In either case, the question is still open as to what part actually carries the NFA registered serial number. The ACP frame itself isn’t serialized, so do you engrave a serial number on the ACP itself or do you register the serial number of the host pistol? Chances are no one at the ATF will have the stones to go on record to answer this question definitively, which means you choose one or the other and then patiently await your arrest and court date.
One of the glossy gun mags had a “first look” at the ACP in their November 2012 issue. In that article, they covered the rules with respect to properly registering for the LE version of the ACP. Basically, it is the pistol itself that is registered as the SBR. This means that you cannot use any other pistol in the ACP (unless you register those as well and pay the $200 tax per gun). Plus, if you ever decide to sell your pistol, you must first write to the ATF to have it de-listed as an SBR, otherwise the buyer will have to transfer it using a Form 4 and pay the $200 tax.
There has been some discussion on the Internet around the possibility of mounting a bipod on the lower rail (which is presumably permitted) and then folding down one leg to use as a fore grip. That might work, but then again it might get your clever ass tossed into the pen. Me, I’m way too pretty to go to jail so I’ll be keeping that lower rail clear of anything that might get the ATF’s knickers torqued.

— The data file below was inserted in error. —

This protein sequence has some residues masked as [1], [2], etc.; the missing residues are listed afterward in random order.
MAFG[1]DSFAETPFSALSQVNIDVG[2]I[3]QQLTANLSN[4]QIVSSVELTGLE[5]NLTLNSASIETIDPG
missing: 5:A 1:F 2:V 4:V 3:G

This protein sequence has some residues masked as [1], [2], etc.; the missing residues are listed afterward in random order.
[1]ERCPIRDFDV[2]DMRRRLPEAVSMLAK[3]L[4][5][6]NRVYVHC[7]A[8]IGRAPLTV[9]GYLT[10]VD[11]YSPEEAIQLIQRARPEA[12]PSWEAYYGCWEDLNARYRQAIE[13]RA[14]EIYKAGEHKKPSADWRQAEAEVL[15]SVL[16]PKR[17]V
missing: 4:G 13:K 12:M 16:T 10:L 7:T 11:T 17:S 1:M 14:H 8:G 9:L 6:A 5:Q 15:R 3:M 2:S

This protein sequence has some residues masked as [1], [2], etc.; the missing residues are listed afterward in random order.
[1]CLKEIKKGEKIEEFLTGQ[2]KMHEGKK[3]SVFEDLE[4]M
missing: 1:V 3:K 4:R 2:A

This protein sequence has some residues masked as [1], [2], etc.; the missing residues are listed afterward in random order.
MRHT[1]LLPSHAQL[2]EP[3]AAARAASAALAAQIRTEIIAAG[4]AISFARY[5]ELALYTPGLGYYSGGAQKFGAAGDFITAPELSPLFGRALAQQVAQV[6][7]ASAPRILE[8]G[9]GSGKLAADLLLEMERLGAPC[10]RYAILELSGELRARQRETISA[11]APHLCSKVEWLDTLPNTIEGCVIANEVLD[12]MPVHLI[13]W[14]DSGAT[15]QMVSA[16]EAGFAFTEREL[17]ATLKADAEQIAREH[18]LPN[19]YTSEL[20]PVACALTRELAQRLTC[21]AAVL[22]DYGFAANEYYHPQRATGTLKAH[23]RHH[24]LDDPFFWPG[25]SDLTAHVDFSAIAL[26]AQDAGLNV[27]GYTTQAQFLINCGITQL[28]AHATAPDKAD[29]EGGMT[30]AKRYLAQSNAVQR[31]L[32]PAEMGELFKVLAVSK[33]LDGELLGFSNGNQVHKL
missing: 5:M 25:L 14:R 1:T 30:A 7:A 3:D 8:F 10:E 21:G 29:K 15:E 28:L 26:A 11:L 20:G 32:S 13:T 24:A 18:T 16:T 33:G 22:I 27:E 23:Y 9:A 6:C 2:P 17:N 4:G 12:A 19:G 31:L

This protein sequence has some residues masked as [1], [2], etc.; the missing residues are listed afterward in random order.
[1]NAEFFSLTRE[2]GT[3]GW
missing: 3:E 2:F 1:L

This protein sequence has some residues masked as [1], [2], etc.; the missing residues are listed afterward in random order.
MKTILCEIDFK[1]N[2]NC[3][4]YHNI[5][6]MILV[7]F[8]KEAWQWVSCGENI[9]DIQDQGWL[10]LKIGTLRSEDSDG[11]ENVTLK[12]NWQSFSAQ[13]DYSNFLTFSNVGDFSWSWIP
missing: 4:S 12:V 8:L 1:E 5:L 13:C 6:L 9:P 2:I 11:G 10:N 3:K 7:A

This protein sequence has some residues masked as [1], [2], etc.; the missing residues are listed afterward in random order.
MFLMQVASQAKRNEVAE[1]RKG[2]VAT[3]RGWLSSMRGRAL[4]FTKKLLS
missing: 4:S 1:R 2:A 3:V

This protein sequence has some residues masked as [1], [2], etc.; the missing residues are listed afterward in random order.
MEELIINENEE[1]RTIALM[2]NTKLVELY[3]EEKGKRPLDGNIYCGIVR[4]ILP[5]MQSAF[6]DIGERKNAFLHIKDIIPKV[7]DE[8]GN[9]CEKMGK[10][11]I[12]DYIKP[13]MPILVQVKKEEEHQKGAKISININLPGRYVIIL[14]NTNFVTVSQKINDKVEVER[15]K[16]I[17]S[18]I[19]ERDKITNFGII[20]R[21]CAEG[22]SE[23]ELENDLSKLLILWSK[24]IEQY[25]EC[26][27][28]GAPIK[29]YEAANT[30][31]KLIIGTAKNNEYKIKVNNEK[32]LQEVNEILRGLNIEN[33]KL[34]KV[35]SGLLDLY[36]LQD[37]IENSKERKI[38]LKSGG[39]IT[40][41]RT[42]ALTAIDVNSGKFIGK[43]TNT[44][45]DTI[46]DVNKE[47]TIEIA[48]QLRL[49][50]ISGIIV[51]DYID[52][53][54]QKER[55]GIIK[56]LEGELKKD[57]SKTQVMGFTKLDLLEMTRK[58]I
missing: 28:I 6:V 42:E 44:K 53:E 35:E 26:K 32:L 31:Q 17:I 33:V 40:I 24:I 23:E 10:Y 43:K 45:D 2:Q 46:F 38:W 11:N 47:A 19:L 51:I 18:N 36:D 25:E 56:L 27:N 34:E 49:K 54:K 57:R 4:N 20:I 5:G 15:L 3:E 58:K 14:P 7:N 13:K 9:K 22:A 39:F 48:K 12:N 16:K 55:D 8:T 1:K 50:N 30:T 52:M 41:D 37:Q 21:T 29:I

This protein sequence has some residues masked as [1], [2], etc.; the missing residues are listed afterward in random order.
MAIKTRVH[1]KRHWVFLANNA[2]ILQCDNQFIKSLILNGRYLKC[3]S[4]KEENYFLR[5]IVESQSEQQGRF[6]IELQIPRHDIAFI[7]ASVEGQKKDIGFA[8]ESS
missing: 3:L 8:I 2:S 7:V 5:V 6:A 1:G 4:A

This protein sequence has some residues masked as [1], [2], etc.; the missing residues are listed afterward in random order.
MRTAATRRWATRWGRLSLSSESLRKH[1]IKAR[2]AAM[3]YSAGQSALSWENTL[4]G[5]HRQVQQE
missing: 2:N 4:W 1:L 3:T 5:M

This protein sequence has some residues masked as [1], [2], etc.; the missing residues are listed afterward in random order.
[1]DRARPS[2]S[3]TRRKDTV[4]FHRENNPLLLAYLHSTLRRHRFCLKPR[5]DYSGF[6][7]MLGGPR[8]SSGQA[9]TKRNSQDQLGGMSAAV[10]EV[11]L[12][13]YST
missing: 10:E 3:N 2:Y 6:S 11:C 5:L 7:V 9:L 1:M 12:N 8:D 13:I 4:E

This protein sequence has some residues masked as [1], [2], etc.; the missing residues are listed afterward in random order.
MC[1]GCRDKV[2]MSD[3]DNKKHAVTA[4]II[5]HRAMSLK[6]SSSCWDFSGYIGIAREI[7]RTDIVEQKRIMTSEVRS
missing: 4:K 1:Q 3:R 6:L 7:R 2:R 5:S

There are essentially two main shooting positions. Position one makes use of whatever sighting gizmo you decided to bolt onto the ACP. Ideally, you’d hold your pistol using a standard two-handed grip. Assuming you’re using the bungee sling, that extra point of contact, and the increased weight of the ACP should help you to keep the pistol on target more easily.
The second position would presumably employ a laser attachment to one of the rails. With the laser in use, you could then hold the pistol grip with your strong hand and the forward section of the lower rail with your support hand and fire from chest or waist level using the laser as the aiming device. This might be useful to someone who’s doing bodyguard work and needs to get a gun in play fast.
Now we come to the main question – does the ACP improve your accuracy at all? To test this, I stacked the deck as much as possible in the ACP’s favor by using my trusty SIG P229 in 9mm. I had planned to show the targets from my testing, but guess what – the ACP made very little difference in group size over simply shooting a naked P229 at 20 and 50 feet.
While you might think the extra anchor point – the sling – would give you some added stability, the problem I found is that any benefit provided by the sling was more than offset by movement of my whole body, which when transferred to the ACP via the sling didn’t improve matters much. If I had to postulate the reason for this it would be that while a traditional rifle sling pulls the gun towards your body, the bungee cord sling of the ACP forces you to use your muscles to push the gun away from you in order to get tension. Doing this fatigues your arm muscles, which in turn rapidly causes you to lose the steady aim that you might otherwise get with the pistol alone.